Geography 104: Introduction to Human Geography

    History 460: American Environmental History

    Political Science 104: Introduction to American Politics & Government

    Social Studies/CES 140: Introduction to Community & Environmental Sociology

  • Technology
    Choose two courses from the following:

    Geography 377: Introduction to Geographic Information Systems

    Landscape Architecture 211: Landscape Inventory & Evaluation Methods

    Landscape Architecture 460: Advanced Visual Communications Studio

    Landscape Architecture 622: Application of GIS in Planning

    Landscape Architecture 695: Application of GIS in Natural Resources

  • Electives
    Choose five courses from of the following:

    Agronomy/Botany/Soil Sci 370: Grassland Ecology

    Anthro/Amer Ind 354: Archaeology of Wisconsin OR Anthro/Amer Ind 353: Indians of the Western Great Lakes OR Amer Ind 250: Indians of Wisconsin OR Amer Ind/Anthro/Folklore 431: American Indian Folklore OR Amer Ind/LSC 444: Native American Environmental Issues and the Media OR Amer Ind/C&E Soc/Soc 578: Poverty and Place

    Anthro/Amer Ind/Botany 474: Ethnobotany

    Art Hist 457: History of American Vernacular Architecture and Landscapes OR Art Hist/Anthro/DS/History/Land Arc 264: Dimensions of Material Culture

    Botany 400: Plant Systematics OR Botany 401: Vascular Flora of Wisconsin

    Botany/F&W Ecol 455: The Vegetation of Wisconsin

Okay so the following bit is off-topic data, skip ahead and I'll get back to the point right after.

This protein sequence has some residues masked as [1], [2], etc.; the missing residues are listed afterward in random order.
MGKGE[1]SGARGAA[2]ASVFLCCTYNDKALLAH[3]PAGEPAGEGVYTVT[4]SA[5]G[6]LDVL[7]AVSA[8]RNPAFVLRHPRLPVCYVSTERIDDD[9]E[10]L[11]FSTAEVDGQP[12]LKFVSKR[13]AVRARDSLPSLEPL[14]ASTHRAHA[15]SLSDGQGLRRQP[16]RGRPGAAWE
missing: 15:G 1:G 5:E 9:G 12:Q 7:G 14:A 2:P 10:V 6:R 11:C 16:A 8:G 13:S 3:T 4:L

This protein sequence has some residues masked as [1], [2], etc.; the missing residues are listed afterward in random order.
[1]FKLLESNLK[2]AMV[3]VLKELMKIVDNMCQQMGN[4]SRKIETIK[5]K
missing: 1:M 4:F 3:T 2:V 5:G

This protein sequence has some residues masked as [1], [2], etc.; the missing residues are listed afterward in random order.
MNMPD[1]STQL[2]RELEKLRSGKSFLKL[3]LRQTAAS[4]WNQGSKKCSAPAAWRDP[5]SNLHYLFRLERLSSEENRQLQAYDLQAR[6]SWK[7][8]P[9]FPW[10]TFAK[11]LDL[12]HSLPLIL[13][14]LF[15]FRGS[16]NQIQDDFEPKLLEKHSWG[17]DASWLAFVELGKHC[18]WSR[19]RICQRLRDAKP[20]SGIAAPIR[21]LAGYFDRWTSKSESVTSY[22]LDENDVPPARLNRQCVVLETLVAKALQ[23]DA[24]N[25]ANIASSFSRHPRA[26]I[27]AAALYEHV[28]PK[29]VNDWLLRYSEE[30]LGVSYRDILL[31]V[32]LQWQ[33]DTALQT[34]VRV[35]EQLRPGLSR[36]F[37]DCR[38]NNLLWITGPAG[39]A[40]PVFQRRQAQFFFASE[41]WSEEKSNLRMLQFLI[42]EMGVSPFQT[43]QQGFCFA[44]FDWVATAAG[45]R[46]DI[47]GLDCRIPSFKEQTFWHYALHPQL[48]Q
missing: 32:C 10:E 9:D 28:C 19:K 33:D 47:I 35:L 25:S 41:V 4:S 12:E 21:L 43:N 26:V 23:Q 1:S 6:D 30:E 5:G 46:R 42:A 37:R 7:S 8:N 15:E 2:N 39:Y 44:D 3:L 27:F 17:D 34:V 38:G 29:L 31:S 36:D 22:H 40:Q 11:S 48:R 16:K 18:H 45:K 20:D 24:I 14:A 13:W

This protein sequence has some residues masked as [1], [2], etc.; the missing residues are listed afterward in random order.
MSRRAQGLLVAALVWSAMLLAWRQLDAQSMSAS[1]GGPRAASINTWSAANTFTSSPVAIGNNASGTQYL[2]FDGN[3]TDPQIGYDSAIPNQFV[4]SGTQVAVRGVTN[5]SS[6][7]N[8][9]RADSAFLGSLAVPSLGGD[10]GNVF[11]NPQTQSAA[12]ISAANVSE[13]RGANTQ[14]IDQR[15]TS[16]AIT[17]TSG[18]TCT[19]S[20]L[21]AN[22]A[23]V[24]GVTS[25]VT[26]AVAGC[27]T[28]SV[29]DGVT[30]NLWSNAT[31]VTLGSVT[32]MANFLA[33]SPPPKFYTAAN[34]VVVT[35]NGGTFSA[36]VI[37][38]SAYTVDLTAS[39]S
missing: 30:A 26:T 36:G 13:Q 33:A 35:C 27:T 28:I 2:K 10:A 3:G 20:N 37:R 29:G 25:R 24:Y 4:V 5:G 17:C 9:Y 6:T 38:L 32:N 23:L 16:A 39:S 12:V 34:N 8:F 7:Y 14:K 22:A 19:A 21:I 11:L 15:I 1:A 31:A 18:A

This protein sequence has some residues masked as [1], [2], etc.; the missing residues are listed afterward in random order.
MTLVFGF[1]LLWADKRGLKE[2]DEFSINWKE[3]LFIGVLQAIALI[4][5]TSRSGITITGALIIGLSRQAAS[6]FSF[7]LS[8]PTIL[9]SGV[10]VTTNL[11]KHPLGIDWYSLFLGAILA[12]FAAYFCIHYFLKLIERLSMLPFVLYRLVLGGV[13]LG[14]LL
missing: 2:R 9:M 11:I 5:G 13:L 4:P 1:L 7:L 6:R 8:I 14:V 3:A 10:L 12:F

DS 221: Person and Environment Interactions

    Envir St/F&W Ecol/Zoology 360: Extinction of Species

    Envir St/Botany/F&W Ecol/Zoology 651: Conservation Biology

    Geog/Envir St 309: People, Land and Food: Comparative Study of Agriculture Systems OR Geog 501: Space and Place: A Geography of Experience OR Geog/Urb R Pl 305: Introduction to the City OR Geog/C&E Soc/Envir St 434: People, Wildlife and Landscapes OR Geog 301: Revolutions and Social Change

    Geog/Envir St 439: US Environmental Policy and Regulation

    Geog/Envir St/History 460: American Environmental History

    Geog/Urb R Pl 506: Historical Geography of European Urbanization

    Folklore 439: Foodways OR Folklore 540: Local Culture and Identity in the Upper Midwest

    Land Arc 321: Environment and Behavior Studio – Designing Health Promoting Environments

    Land Arc/Envir St 361: Wetlands Ecology

    Land Arc 668: Restoration Ecology

    Land Arc 677: Cultural Resource Preservation and Landscape History

    Real Eet/A A E/Econ/Urb R Pl 306: The Real Estate Process

    Real Est/Econ/Urb R Pl 420: Urban and Regional Economics

    Soil Sci/Pl Path 323: Soil Biology

    Urb R Pl/Econ/Envir St/Poli Sci 449: Government and Natural Resources

    Urb R Pl 601: Site Planning

    Urb R Pl 611: Urban Design: Theory and Practice

    Urb R Pl/C&E Soc/Soc 617: Community Development

  • Capstone

    Completed during the final year of the program, the capstone is a large independent project that synthesizes the knowledge and skills gained during your studies and focused on a topic of particular interest to you.  Each capstone project is unique and an opportunity to showcase your knowledge, skills, and abilities to a future employer or graduate program.

    Landscape Architecture 677: Cultural Resource Preservation and Landscape History OR Landscape Architecture 688: Restoration Ecology